Feeds

Sun plans 'consumer-friendly' Java SE

Shrink fit

Internet Security Threat Report 2014

JavaOne Sun Microsystems is introducing changes to Java, boosting speed and improving flexibility for deployment on PCs and consumer-facing devices.

Java Standard Edition (Java SE) 7.0 will feature a special Consumer Java Runtime Environment for desktop Java applications to "start from cold very quickly", the company said Tuesday.

Sun said it's revamping the "install experience to bring a more consumer focus to the desktop". It's not clear whether the consumer runtime will supplant or exist with Java SE's existing runtime.

Also planned is modularisation of the JRE so devices can run the minimum number of applications and instructions with other code "downloaded in parallel".

"This should bring a lot of relief and excitement to the desktop," Java SE platform lead Danny Coward told Sun's annual JavaOne conference.

Changes to JavaSE will feed into GlassFish - Java SE is the basis application server from Sun and rivals. Sun promised a 100 kilobyte kernel in the upcoming GlassFish 3.0, to speed start-up and performance on devices with limited processing and memory capacity. Developers will also be able to dynamically add and remove additional packages to expand the kernel's functionality.

Developers shouldn't hold their breath for these changes appearing any time soon. Senior staff engineer Jerome Dochez said squeezing Glassfish down involved a "big reworking of the application server" and "we are not so far fully Java compliant."

Other changes to Java SE 7.0 focus on improved scripting language support and management. Sun will re-work the Java Archive (JAR) file format for clean installation, and to highlight dependencies on other libraries or code, with something it's calling a "superJAR".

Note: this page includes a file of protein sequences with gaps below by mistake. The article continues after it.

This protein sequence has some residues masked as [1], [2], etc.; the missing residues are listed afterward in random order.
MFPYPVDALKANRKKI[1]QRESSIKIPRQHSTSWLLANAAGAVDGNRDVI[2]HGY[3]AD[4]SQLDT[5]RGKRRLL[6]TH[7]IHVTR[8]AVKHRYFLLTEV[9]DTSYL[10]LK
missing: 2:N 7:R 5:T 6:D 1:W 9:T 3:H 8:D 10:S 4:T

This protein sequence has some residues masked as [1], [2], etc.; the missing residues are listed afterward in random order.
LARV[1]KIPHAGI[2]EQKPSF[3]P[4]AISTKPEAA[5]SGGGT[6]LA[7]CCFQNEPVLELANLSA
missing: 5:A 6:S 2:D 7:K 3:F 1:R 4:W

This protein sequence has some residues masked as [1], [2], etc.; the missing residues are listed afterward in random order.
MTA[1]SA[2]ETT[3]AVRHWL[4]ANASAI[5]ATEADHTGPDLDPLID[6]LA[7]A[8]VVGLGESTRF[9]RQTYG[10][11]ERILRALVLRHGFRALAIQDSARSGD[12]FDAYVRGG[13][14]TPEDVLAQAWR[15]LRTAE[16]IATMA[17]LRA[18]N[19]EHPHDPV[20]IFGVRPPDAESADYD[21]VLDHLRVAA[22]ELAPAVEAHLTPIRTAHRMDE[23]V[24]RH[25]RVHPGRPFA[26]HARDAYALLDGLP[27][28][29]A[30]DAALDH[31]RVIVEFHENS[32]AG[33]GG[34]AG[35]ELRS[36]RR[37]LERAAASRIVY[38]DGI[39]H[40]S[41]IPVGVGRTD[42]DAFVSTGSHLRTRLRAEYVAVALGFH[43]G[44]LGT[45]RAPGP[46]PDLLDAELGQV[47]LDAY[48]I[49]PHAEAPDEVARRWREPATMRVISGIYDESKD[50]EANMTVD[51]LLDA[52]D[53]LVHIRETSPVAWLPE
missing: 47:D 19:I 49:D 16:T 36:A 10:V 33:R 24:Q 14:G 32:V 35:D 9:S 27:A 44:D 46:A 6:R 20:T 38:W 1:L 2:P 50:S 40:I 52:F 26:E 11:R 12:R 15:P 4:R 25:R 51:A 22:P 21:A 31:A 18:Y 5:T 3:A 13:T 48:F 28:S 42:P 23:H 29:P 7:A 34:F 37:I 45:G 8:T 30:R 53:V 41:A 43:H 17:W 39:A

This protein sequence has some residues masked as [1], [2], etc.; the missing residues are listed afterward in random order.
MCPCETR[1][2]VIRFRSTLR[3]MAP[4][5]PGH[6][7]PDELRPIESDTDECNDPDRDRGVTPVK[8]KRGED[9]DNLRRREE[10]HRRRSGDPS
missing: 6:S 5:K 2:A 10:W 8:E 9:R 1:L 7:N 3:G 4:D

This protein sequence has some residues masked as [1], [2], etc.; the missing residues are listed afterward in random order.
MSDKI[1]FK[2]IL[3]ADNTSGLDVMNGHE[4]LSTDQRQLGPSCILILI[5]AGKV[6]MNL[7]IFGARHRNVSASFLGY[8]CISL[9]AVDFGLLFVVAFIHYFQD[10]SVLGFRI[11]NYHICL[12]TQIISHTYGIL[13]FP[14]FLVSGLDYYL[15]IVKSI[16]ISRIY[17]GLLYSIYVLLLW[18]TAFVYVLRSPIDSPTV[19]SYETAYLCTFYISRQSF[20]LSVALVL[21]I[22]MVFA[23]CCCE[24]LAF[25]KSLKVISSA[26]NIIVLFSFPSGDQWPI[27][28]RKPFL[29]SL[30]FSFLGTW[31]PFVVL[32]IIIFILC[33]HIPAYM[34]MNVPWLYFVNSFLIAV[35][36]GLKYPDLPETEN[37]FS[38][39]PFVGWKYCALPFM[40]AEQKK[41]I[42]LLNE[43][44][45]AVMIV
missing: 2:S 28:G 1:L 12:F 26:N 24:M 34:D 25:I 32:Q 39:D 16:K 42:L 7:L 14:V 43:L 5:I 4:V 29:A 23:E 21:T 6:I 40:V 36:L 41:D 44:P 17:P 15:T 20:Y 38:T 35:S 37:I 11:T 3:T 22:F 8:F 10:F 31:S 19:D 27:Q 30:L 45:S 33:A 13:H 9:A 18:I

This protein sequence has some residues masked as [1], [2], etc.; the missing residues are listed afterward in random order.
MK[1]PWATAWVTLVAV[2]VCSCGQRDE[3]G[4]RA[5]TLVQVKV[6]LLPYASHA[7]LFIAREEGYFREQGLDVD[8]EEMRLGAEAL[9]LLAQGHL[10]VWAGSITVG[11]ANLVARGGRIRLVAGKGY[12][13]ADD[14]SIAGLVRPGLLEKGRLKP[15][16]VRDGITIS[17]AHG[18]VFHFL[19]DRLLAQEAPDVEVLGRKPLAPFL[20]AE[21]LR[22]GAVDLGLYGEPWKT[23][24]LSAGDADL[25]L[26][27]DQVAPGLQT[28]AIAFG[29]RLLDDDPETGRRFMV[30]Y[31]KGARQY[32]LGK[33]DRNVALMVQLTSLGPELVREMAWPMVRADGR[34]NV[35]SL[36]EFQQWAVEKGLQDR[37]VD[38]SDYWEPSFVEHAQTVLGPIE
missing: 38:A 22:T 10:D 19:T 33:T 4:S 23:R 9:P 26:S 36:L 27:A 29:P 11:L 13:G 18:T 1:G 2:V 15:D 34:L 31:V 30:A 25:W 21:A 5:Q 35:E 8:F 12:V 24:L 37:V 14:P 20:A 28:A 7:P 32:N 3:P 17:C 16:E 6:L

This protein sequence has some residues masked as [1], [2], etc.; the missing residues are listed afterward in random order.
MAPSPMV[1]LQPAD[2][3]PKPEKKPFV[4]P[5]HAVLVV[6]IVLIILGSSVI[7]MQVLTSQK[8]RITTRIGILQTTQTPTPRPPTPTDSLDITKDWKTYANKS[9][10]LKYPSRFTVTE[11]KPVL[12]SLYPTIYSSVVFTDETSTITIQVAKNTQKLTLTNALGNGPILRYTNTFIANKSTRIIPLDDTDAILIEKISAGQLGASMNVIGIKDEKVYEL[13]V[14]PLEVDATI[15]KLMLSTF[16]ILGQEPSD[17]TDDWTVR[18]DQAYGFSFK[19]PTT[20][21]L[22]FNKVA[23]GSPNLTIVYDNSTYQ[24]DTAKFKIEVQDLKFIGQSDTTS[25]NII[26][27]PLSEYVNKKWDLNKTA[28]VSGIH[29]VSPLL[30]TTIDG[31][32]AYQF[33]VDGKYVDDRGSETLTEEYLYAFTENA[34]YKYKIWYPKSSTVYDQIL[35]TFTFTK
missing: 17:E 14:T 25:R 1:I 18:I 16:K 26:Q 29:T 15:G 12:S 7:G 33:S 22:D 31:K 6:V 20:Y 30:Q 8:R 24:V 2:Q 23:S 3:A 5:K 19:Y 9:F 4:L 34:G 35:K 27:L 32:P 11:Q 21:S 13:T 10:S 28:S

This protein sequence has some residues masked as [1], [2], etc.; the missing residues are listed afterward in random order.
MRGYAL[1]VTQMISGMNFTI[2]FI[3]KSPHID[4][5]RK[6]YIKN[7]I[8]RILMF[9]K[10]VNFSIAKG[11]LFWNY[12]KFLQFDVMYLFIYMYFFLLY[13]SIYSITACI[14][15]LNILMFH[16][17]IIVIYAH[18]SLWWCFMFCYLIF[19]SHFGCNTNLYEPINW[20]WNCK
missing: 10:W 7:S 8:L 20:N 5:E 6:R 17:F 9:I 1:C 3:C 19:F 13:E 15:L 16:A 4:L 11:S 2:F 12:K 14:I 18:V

The focus on Java SE comes as Sun announced JavaFX Script and JavaFX Mobile to develop and run multimedia content on mobile phones. Sun appears to believe JavaFX Script and JavaFX Mobile will exist in parallel to Java ME - the current Java platform for mobile devices.

By shrinking core Java SE elements to fit, Sun believes it can bring some more desktop-like richness and functionality to mobile computing without overloading the device's hardware. ®

Security for virtualized datacentres

More from The Register

next story
Microsoft WINDOWS 10: Seven ATE Nine. Or Eight did really
Windows NEIN skipped, tech preview due out on Wednesday
Business is back, baby! Hasta la VISTA, Win 8... Oh, yeah, Windows 9
Forget touchscreen millennials, Microsoft goes for mouse crowd
Apple: SO sorry for the iOS 8.0.1 UPDATE BUNGLE HORROR
Apple kills 'upgrade'. Hey, Microsoft. You sure you want to be like these guys?
ARM gives Internet of Things a piece of its mind – the Cortex-M7
32-bit core packs some DSP for VIP IoT CPU LOL
Microsoft on the Threshold of a new name for Windows next week
Rebranded OS reportedly set to be flung open by Redmond
Lotus Notes inventor Ozzie invents app to talk to people on your phone
Imagine that. Startup floats with voice collab app for Win iPhone
'Google is NOT the gatekeeper to the web, as some claim'
Plus: 'Pretty sure iOS 8.0.2 will just turn the iPhone into a fax machine'
prev story

Whitepapers

Forging a new future with identity relationship management
Learn about ForgeRock's next generation IRM platform and how it is designed to empower CEOS's and enterprises to engage with consumers.
Storage capacity and performance optimization at Mizuno USA
Mizuno USA turn to Tegile storage technology to solve both their SAN and backup issues.
The next step in data security
With recent increased privacy concerns and computers becoming more powerful, the chance of hackers being able to crack smaller-sized RSA keys increases.
Security for virtualized datacentres
Legacy security solutions are inefficient due to the architectural differences between physical and virtual environments.
A strategic approach to identity relationship management
ForgeRock commissioned Forrester to evaluate companies’ IAM practices and requirements when it comes to customer-facing scenarios versus employee-facing ones.